Why is it so hard for most moms to give grace to themselves? Especially when God has abundant grace for us? But most of us find it so hard to live in His goodness for us.
I came into motherhood after years of heartbreaking infertility. Holding our first newborn son in my arms filled me with tearful joy and a determination to be the best mom our son could ever want.
High expectations, anyone?
Mothering my way
When our boys were toddlers, a wise older woman encouraged me to lower my expectations. But as a mom who covered her insecurities by striving for perfection, I had no idea how to do this.
So, we set up routines and steady schedules for our boys. And they thrived. When they were young, the “terrible twos” lasted from eighteen months to four years old.” And we endured. We cuddled, loved, disciplined, and loved some more. We talked with them, read to them, and got them outside daily to run off that excess boy energy. Looking back now, I sometimes wish I’d let go of the structure for a little while and given grace to myself to relax.
The importance of giving grace to ourselves
We’re each “born” into motherhood with our unique wounds, ideals, and plans of what we will or won’t do with our children. Many of these come from our upbringing. Most of us map our own path, determining what kinds of people we want our children to be when they grow up and how we believe we can get them there.How God's Grace Helps Moms Give Grace to Themselves—We’re each “born” into motherhood with our unique wounds, ideals, and plans of what we will or won’t do with our children #tellhisstory #momlife #givegrace Click To Tweet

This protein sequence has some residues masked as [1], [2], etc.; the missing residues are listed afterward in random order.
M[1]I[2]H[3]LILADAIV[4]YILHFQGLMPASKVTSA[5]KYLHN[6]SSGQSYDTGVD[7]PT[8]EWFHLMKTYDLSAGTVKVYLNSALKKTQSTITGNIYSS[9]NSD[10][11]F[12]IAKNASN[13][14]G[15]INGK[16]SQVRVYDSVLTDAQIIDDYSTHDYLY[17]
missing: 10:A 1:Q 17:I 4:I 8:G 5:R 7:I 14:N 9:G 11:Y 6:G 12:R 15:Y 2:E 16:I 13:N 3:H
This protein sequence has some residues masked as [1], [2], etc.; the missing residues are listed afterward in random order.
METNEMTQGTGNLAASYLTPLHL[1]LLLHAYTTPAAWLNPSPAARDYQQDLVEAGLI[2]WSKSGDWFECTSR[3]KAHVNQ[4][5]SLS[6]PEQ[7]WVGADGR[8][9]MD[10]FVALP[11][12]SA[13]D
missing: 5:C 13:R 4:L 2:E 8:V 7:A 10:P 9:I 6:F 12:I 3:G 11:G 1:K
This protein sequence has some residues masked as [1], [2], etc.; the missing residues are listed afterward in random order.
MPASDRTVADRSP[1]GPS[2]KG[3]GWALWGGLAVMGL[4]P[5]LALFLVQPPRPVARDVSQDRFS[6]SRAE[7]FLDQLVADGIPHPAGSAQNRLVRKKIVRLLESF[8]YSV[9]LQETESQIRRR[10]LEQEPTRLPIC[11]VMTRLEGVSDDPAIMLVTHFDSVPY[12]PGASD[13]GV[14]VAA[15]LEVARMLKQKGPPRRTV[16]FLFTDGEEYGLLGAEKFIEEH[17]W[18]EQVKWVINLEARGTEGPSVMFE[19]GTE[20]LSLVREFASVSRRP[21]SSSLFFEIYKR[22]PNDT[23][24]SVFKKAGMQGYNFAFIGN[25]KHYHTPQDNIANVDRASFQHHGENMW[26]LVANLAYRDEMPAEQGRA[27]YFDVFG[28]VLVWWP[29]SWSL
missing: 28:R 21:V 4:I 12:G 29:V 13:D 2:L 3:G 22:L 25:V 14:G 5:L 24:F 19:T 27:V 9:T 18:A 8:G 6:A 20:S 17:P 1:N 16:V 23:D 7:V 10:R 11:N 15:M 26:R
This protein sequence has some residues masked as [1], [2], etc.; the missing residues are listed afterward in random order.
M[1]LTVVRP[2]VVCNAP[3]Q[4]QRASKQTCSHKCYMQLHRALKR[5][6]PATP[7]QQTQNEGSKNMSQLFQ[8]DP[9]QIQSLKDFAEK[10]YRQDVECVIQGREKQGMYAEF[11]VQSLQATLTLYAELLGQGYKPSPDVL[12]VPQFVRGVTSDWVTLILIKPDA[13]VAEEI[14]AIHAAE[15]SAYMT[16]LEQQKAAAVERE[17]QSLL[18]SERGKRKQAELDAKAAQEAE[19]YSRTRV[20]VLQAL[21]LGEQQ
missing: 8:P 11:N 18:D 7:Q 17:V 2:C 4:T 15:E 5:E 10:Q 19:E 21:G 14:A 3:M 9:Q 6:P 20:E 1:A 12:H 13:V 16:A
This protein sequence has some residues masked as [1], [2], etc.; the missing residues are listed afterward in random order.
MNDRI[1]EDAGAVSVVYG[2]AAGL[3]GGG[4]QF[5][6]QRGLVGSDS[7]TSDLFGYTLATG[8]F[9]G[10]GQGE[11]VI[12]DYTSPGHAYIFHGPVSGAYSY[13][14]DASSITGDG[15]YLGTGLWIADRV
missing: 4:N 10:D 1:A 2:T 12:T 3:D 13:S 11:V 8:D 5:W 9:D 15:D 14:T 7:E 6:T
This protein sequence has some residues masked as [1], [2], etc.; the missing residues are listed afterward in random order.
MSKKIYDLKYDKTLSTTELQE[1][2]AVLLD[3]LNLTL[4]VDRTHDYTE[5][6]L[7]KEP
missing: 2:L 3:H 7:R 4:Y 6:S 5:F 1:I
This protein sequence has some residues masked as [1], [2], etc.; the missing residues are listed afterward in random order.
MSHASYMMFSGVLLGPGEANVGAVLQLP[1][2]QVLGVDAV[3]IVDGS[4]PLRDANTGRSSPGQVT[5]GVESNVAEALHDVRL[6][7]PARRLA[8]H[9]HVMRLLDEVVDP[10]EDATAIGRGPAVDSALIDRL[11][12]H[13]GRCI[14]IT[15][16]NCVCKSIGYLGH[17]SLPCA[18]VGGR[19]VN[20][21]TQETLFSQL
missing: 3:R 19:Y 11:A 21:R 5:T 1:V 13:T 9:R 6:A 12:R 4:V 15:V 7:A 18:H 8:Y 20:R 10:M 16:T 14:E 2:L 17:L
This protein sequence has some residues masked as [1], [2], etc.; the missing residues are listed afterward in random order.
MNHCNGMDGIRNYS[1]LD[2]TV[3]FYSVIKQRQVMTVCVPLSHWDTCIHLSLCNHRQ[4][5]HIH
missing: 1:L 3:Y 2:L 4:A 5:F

I’m not talking about raising children who are engineers or pilots, or presidents. I just wanted to see our sons walk with God, be young men of integrity, be contributing adults, and love others well.
Giving grace didn’t fit with the pressure I put on myself to be the mom who led by example—loving our boys the best I could. Reading the Bible with them. Talking with them about God and how much He loves them. We disciplined for deception and discussed how to make a different choice next time.
By the end of most days, I almost fell into bed, questioning if I’d done anything right in the mom realm. And (too often) answering, “Nope!”
Especially in the early days of mothering, I struggled to live into the truth that God knows we are but dust. Truth: His grace never looks like condemnation.
Mothering well is impossible if we don’t invite God into the process. Yes, I prayed, but I did things as if our boys’ future relied solely on the choices I made each day.
Learning to see my need for God’s grace in mothering took a long time. And choosing to give grace when I messed up took even longer.
Grace for mistakes
We’ve all made mistakes in our mothering. We’ve yelled at our children. Been too quick to discipline before getting the whole story. At times, we’ve hurt our children’s hearts, usually unintentionally.
Our loving Father has so much grace for mothers. He knows the heartbreak of parenting. Look at what His kids have done.
When we come to our Father and confess our errors to Him, He is quick to forgive. God offers us grace for each day. The question is, will we reach out our hands to receive it? Sometimes, it’s as simple as praying, “Lord, please give me your grace as I talk with _____ about _____.”